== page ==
By Susie Edwards
In only 17 verses, Psalm 40 seems to capture the essence and our impression of King David:
Things start out well – he waits patiently for the Lord, who brings him out of the proverbial pit, putting a new song in the king’s heart, who “delights to do Thy will and keep Thy law within his heart.”
Life goes south – “evils beyond number” surround him and his own iniquity “more numerous than the hairs on [his] head” overtakes him to the point that he cannot even see.
Joy returns – God meets David’s deepest need and here’s where we find today’s passage.
“Let all who seek Thee rejoice and be glad in Thee;
Let those who love Thy salvation say continually,
“The Lord be magnified!”
I didn’t realize David and I had much the same story.
For 61 years life was good. My birth mother chose adoption rather than abortion; my adoptive parents loved me and provided for me abundantly; my husband and family continue to be blessings at every turn. In all things I was thankful and rejoiced in nearly every situation.
March 1, 2013, our life went south. A cancer diagnosis brought our “good life” to a standstill and things as we knew them changed in an instant.
Joy. I have always loved that word. Just saying it brings a smile. Ask a 5-year-old girl what brings her joy and she might say chocolate ice cream; a 10-year-old boy might say a video game; a teenager might name a new car; a new mother would say her infant baby; a grandmother might say the hugs of her grandchildren. At different times in life, our view of joy changes.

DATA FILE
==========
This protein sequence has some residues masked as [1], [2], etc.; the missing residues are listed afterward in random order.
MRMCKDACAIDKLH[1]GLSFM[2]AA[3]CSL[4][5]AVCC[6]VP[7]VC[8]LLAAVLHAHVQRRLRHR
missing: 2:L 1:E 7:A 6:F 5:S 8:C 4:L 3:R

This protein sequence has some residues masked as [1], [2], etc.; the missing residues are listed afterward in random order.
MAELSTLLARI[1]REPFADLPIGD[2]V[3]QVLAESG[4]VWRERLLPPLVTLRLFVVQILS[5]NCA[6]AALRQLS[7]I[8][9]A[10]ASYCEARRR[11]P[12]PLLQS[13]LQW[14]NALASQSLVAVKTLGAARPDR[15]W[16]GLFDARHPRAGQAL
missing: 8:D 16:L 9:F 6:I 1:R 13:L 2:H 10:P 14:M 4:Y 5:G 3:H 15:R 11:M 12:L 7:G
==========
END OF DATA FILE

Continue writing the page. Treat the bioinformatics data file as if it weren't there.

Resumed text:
On March 1, joy was not the first thing that came to mind when my doctor called. However, joy has returned. In verse one, David says he “waited patiently for the Lord.” Well, waiting patiently is a very hard thing to do and many times I have failed that part of this cancer journey. But we have learned so much about faith, trust, and yes, joy! It is interesting that in my first 61 years when life was “good” I didn’t practice much faith and trust. But like so many facing serious illness, these become much more important. I still hate the cancer but I love the joy we are discovering and claiming along this path.
A hymn that means so much to us, “How Can I Keep from Singing,” expresses it well:
My life flows on in endless song; above earth’s lamentation,
I hear the sweet though far-off hymn that hails the new creation.
Through all the tumult and the strife, I hear the music ringing;
It finds an echo in my soul — how can I keep from singing?